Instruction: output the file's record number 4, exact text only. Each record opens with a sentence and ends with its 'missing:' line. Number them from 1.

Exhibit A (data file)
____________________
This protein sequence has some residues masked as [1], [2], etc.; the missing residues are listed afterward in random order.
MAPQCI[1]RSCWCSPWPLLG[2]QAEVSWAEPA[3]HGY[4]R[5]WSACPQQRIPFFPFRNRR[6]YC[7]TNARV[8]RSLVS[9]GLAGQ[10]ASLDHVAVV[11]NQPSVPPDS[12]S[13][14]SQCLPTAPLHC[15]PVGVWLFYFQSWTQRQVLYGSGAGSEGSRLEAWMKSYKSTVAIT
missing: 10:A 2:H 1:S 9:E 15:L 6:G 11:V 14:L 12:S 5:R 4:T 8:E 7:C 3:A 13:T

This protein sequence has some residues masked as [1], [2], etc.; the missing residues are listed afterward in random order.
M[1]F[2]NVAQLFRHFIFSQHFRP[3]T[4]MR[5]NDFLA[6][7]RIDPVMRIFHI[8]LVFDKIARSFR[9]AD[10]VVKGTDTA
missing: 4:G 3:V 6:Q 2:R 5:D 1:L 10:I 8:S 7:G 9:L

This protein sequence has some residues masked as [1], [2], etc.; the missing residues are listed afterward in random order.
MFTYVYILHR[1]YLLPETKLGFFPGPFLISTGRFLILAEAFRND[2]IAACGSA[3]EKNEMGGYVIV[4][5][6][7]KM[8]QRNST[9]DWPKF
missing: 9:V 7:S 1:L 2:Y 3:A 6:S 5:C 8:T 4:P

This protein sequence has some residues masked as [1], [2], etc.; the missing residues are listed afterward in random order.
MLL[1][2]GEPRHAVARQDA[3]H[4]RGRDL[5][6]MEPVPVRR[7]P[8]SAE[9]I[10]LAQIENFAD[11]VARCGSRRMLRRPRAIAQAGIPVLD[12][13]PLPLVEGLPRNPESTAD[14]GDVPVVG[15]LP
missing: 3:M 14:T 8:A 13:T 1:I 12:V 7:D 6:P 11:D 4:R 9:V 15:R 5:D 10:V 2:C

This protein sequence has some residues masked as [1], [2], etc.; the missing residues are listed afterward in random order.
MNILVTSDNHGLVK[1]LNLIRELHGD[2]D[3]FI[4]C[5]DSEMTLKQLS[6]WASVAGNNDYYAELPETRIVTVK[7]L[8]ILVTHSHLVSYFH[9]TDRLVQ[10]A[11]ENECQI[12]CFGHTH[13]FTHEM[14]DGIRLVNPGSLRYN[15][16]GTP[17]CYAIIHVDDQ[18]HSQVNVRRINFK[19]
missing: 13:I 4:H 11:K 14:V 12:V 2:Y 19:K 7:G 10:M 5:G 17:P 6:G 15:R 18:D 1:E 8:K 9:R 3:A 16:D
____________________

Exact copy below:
This protein sequence has some residues masked as [1], [2], etc.; the missing residues are listed afterward in random order.
MLL[1][2]GEPRHAVARQDA[3]H[4]RGRDL[5][6]MEPVPVRR[7]P[8]SAE[9]I[10]LAQIENFAD[11]VARCGSRRMLRRPRAIAQAGIPVLD[12][13]PLPLVEGLPRNPESTAD[14]GDVPVVG[15]LP
missing: 3:M 14:T 8:A 13:T 1:I 12:V 7:D 6:P 11:D 4:R 9:V 15:R 5:D 10:V 2:C